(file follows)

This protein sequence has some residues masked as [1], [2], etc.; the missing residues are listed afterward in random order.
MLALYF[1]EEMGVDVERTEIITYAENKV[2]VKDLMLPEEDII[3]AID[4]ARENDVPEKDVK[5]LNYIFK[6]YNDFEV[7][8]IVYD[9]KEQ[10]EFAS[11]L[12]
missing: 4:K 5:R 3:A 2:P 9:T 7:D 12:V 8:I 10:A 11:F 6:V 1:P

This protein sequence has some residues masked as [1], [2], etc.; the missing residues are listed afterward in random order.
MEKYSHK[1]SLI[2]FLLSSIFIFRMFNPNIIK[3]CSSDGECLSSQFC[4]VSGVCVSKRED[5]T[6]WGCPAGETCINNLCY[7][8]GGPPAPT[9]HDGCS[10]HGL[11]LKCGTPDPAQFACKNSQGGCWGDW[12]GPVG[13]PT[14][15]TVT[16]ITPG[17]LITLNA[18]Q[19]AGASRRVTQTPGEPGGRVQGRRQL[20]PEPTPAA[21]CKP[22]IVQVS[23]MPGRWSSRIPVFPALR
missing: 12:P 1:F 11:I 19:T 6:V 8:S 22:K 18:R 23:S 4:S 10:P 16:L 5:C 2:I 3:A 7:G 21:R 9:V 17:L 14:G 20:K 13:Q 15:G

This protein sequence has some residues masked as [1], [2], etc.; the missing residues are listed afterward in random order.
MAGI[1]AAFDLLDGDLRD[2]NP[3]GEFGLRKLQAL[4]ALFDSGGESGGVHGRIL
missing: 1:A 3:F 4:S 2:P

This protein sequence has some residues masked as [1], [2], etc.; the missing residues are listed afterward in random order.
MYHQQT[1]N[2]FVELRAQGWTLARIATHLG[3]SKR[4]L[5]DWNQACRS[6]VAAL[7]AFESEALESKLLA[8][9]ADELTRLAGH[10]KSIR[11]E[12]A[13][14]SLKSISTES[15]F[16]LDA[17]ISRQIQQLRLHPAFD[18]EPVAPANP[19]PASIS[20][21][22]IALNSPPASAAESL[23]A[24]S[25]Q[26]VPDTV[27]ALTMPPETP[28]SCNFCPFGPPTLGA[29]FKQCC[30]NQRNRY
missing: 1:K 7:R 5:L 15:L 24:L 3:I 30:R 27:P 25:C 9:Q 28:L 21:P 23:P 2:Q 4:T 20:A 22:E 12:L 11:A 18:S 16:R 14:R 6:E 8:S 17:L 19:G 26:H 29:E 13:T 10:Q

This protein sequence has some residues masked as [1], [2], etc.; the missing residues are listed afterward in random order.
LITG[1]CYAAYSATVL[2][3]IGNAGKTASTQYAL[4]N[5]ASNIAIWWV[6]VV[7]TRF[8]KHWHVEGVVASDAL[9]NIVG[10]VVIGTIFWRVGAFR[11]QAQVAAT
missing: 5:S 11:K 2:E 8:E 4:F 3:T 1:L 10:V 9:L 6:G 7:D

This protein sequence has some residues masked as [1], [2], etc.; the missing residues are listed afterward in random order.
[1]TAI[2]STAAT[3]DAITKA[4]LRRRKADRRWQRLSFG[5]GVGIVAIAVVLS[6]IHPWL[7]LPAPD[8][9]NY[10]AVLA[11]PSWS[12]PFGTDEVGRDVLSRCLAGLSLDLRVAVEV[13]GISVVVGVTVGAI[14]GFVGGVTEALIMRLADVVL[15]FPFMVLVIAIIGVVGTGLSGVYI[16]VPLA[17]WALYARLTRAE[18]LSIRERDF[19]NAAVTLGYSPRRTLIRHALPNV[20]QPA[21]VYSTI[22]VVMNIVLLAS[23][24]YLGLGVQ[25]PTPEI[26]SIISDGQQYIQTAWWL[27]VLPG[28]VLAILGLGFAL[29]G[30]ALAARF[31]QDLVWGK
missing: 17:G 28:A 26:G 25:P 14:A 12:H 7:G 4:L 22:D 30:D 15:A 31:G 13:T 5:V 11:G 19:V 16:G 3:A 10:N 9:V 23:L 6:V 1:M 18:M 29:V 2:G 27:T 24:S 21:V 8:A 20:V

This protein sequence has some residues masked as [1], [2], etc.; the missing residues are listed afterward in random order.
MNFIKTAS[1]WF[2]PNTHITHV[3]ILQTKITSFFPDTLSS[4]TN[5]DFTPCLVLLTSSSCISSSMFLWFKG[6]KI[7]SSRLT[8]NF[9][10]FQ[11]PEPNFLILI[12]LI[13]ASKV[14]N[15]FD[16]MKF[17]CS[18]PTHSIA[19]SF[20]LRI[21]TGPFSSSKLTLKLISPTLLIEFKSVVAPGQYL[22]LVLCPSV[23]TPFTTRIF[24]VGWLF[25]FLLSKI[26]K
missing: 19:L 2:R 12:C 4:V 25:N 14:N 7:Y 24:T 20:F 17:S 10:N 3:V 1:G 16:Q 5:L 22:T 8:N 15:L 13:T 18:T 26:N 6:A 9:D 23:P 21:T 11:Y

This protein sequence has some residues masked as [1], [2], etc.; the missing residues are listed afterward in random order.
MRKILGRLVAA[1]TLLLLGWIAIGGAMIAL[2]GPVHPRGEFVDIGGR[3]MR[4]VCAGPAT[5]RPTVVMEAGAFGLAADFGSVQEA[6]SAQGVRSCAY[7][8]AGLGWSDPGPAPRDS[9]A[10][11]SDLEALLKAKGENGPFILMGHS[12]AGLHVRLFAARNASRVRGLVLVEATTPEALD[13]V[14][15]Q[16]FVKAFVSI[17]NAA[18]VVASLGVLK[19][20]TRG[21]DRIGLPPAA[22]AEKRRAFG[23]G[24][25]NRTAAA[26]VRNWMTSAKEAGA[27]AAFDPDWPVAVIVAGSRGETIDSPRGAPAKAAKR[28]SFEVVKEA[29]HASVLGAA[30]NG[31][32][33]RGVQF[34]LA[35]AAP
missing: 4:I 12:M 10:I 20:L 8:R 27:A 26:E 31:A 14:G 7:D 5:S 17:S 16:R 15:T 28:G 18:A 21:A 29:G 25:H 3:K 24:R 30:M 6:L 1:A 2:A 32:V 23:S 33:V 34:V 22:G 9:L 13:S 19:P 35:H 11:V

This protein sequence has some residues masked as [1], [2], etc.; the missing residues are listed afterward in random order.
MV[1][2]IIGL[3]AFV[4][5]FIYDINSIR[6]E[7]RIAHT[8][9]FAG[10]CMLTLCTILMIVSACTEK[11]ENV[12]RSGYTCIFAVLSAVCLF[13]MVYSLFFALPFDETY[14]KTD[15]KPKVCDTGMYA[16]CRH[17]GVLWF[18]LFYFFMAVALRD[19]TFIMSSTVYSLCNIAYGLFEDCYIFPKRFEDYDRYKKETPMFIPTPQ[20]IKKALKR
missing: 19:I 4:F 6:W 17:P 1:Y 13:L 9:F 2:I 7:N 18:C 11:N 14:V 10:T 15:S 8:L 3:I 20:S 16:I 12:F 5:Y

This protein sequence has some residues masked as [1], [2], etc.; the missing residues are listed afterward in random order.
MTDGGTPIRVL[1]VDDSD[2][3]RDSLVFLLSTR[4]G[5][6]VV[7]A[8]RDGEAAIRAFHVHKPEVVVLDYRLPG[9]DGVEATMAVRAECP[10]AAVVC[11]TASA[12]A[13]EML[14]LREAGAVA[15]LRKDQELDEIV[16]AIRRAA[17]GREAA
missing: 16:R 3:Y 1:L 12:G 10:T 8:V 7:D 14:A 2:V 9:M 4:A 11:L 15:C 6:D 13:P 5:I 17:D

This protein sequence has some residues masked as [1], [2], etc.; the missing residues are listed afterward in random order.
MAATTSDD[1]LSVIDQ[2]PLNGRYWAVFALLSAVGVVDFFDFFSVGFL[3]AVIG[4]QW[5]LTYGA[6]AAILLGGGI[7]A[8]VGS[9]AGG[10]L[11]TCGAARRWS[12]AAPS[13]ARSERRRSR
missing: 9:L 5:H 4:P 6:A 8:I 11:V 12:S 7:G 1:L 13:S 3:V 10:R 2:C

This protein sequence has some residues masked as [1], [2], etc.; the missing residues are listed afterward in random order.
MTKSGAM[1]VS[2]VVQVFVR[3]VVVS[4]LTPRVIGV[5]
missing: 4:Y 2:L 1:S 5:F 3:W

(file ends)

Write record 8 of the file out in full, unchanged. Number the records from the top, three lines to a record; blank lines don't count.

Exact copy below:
This protein sequence has some residues masked as [1], [2], etc.; the missing residues are listed afterward in random order.
MRKILGRLVAA[1]TLLLLGWIAIGGAMIAL[2]GPVHPRGEFVDIGGR[3]MR[4]VCAGPAT[5]RPTVVMEAGAFGLAADFGSVQEA[6]SAQGVRSCAY[7][8]AGLGWSDPGPAPRDS[9]A[10][11]SDLEALLKAKGENGPFILMGHS[12]AGLHVRLFAARNASRVRGLVLVEATTPEALD[13]V[14][15]Q[16]FVKAFVSI[17]NAA[18]VVASLGVLK[19][20]TRG[21]DRIGLPPAA[22]AEKRRAFG[23]G[24][25]NRTAAA[26]VRNWMTSAKEAGA[27]AAFDPDWPVAVIVAGSRGETIDSPRGAPAKAAKR[28]SFEVVKEA[29]HASVLGAA[30]NG[31][32][33]RGVQF[34]LA[35]AAP
missing: 4:I 12:M 10:I 20:L 8:R 27:A 26:E 31:A 14:G 7:D 5:S 17:S 16:R 15:T 28:G 18:A 21:A 29:G 25:H 3:K 24:R 30:M 6:L 1:A 2:A 32:V 23:S 33:V 34:V 22:G 9:L 13:S 19:P 35:H 11:V